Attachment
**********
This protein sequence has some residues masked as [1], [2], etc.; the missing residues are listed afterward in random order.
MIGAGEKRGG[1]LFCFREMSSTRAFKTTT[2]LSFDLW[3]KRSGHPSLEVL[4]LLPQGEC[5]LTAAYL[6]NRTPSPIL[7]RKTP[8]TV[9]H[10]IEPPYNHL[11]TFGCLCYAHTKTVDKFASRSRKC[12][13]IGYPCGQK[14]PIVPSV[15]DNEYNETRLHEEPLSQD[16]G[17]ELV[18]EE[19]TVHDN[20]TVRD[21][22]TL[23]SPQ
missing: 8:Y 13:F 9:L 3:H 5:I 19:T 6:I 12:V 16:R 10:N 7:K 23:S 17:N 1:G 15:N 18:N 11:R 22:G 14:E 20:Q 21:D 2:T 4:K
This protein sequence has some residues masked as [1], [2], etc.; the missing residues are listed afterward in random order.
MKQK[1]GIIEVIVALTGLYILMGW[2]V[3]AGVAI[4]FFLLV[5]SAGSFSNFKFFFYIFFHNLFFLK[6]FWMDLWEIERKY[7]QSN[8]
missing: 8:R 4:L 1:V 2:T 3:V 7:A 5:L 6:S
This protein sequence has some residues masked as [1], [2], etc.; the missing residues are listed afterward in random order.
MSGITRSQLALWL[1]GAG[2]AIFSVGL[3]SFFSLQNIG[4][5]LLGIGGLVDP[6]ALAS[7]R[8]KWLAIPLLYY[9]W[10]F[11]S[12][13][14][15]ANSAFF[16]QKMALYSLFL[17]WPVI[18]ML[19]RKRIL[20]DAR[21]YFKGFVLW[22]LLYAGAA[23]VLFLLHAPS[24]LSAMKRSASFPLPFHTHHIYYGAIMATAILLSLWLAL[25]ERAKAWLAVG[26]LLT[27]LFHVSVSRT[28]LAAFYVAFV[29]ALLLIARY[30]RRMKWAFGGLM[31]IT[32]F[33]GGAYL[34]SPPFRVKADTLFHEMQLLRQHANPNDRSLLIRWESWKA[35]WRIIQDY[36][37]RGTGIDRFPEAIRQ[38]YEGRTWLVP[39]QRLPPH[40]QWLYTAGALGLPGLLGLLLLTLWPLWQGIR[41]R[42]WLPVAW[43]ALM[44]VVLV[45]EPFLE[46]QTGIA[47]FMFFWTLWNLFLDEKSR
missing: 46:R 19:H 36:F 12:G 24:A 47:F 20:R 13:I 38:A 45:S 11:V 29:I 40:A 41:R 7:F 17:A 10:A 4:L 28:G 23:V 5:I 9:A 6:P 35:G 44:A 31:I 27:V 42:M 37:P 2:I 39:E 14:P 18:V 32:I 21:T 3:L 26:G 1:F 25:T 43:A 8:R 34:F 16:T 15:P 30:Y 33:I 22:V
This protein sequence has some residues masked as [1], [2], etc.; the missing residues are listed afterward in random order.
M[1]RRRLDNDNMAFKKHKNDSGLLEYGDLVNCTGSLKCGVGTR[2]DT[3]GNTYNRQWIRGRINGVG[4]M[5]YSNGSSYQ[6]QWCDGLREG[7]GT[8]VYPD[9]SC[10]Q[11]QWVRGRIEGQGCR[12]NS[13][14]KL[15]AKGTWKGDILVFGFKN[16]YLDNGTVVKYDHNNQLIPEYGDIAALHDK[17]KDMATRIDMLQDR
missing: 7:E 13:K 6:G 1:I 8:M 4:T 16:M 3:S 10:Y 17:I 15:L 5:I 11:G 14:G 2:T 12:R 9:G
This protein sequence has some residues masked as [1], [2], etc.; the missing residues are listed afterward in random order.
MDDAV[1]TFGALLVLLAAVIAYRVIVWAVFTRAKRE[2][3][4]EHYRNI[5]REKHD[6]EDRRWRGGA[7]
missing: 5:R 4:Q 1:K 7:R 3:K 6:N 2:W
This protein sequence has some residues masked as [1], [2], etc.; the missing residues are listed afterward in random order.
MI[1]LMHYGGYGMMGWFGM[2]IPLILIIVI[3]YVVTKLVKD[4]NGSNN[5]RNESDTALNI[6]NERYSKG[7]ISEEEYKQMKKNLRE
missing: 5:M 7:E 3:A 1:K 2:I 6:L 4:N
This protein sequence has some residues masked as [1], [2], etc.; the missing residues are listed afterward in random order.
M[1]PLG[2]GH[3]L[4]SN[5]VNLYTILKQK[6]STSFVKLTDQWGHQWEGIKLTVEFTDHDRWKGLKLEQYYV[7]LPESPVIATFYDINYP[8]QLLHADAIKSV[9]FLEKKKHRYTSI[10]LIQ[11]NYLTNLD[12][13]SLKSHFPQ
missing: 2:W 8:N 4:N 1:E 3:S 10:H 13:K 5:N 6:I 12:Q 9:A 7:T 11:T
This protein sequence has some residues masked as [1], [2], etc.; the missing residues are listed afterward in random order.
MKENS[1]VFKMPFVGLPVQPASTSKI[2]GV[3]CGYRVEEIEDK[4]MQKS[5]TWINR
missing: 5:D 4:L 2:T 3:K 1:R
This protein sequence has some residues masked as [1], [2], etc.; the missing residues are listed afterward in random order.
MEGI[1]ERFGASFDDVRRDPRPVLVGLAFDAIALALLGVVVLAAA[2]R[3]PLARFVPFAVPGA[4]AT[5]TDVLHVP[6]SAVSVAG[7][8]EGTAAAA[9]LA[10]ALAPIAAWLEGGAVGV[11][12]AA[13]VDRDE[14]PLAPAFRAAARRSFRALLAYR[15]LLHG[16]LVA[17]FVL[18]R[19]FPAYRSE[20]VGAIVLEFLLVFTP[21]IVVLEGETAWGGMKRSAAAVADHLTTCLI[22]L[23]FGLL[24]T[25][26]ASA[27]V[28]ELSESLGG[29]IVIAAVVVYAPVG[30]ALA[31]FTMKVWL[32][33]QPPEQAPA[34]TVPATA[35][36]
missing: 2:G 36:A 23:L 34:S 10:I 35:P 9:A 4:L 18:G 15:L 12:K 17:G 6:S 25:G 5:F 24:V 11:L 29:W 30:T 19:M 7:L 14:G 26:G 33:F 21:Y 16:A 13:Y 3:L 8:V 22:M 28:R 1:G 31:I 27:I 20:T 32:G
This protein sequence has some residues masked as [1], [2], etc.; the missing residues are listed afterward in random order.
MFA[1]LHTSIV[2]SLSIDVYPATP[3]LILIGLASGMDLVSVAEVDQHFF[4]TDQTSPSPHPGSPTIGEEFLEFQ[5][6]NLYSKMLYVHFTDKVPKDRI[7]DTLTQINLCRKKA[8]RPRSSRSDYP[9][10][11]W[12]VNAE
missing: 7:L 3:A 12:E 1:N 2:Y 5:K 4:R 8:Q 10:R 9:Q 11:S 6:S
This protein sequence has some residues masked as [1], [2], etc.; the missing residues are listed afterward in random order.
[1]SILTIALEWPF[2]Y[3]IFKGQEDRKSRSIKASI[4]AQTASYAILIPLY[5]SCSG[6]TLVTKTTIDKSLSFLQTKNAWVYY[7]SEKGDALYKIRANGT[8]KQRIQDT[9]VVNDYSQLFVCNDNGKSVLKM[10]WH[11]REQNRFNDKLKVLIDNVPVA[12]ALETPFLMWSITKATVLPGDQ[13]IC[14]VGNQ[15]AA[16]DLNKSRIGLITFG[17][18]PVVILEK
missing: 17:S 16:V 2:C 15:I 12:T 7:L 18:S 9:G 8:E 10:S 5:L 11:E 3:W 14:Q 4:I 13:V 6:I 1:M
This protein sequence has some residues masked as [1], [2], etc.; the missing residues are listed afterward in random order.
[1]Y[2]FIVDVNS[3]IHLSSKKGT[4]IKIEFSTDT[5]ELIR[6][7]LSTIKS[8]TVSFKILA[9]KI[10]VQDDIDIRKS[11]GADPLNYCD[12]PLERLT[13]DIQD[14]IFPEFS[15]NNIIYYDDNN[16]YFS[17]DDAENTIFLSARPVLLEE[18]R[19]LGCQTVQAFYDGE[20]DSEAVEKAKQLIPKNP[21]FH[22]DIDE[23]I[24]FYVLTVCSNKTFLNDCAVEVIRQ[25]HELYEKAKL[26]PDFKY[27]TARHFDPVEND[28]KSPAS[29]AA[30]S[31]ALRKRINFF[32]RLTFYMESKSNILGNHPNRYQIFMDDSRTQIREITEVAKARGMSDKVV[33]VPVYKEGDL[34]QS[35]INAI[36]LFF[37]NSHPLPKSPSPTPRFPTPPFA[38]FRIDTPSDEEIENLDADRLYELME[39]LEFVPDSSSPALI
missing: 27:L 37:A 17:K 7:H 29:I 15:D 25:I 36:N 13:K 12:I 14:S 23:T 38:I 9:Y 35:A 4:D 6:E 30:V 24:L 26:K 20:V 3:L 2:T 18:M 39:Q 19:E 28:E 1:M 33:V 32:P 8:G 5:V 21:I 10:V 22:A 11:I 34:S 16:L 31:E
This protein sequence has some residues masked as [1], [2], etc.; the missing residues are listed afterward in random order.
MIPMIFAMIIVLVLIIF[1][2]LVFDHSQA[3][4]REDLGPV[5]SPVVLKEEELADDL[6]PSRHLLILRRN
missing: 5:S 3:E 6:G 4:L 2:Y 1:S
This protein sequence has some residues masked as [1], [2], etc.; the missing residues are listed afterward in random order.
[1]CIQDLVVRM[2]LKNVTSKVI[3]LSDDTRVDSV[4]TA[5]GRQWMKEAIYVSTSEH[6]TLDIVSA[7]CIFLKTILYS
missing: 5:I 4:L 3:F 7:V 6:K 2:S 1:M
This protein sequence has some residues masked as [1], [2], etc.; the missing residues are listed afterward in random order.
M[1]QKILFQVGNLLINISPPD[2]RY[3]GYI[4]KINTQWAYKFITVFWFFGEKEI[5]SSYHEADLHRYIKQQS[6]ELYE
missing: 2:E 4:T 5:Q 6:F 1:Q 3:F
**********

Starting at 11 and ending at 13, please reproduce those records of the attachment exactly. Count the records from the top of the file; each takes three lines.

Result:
This protein sequence has some residues masked as [1], [2], etc.; the missing residues are listed afterward in random order.
[1]SILTIALEWPF[2]Y[3]IFKGQEDRKSRSIKASI[4]AQTASYAILIPLY[5]SCSG[6]TLVTKTTIDKSLSFLQTKNAWVYY[7]SEKGDALYKIRANGT[8]KQRIQDT[9]VVNDYSQLFVCNDNGKSVLKM[10]WH[11]REQNRFNDKLKVLIDNVPVA[12]ALETPFLMWSITKATVLPGDQ[13]IC[14]VGNQ[15]AA[16]DLNKSRIGLITFG[17][18]PVVILEK
missing: 17:S 16:V 2:C 15:I 12:T 7:L 18:S 9:G 8:E 10:S 5:L 11:E 3:W 14:Q 4:I 13:V 6:I 1:M
This protein sequence has some residues masked as [1], [2], etc.; the missing residues are listed afterward in random order.
[1]Y[2]FIVDVNS[3]IHLSSKKGT[4]IKIEFSTDT[5]ELIR[6][7]LSTIKS[8]TVSFKILA[9]KI[10]VQDDIDIRKS[11]GADPLNYCD[12]PLERLT[13]DIQD[14]IFPEFS[15]NNIIYYDDNN[16]YFS[17]DDAENTIFLSARPVLLEE[18]R[19]LGCQTVQAFYDGE[20]DSEAVEKAKQLIPKNP[21]FH[22]DIDE[23]I[24]FYVLTVCSNKTFLNDCAVEVIRQ[25]HELYEKAKL[26]PDFKY[27]TARHFDPVEND[28]KSPAS[29]AA[30]S[31]ALRKRINFF[32]RLTFYMESKSNILGNHPNRYQIFMDDSRTQIREITEVAKARGMSDKVV[33]VPVYKEGDL[34]QS[35]INAI[36]LFF[37]NSHPLPKSPSPTPRFPTPPFA[38]FRIDTPSDEEIENLDADRLYELME[39]LEFVPDSSSPALI
missing: 27:L 37:A 17:K 7:H 29:I 15:D 25:I 36:N 13:K 12:I 14:S 23:T 38:I 9:Y 35:A 4:D 6:E 30:V 24:L 26:K 20:V 3:L 2:T 18:M 39:Q 19:E 28:E 1:M 33:V 32:P 8:G 5:V 21:I 10:V 22:A 11:I 34:S 16:L 31:E
This protein sequence has some residues masked as [1], [2], etc.; the missing residues are listed afterward in random order.
MIPMIFAMIIVLVLIIF[1][2]LVFDHSQA[3][4]REDLGPV[5]SPVVLKEEELADDL[6]PSRHLLILRRN
missing: 5:S 3:E 6:G 4:L 2:Y 1:S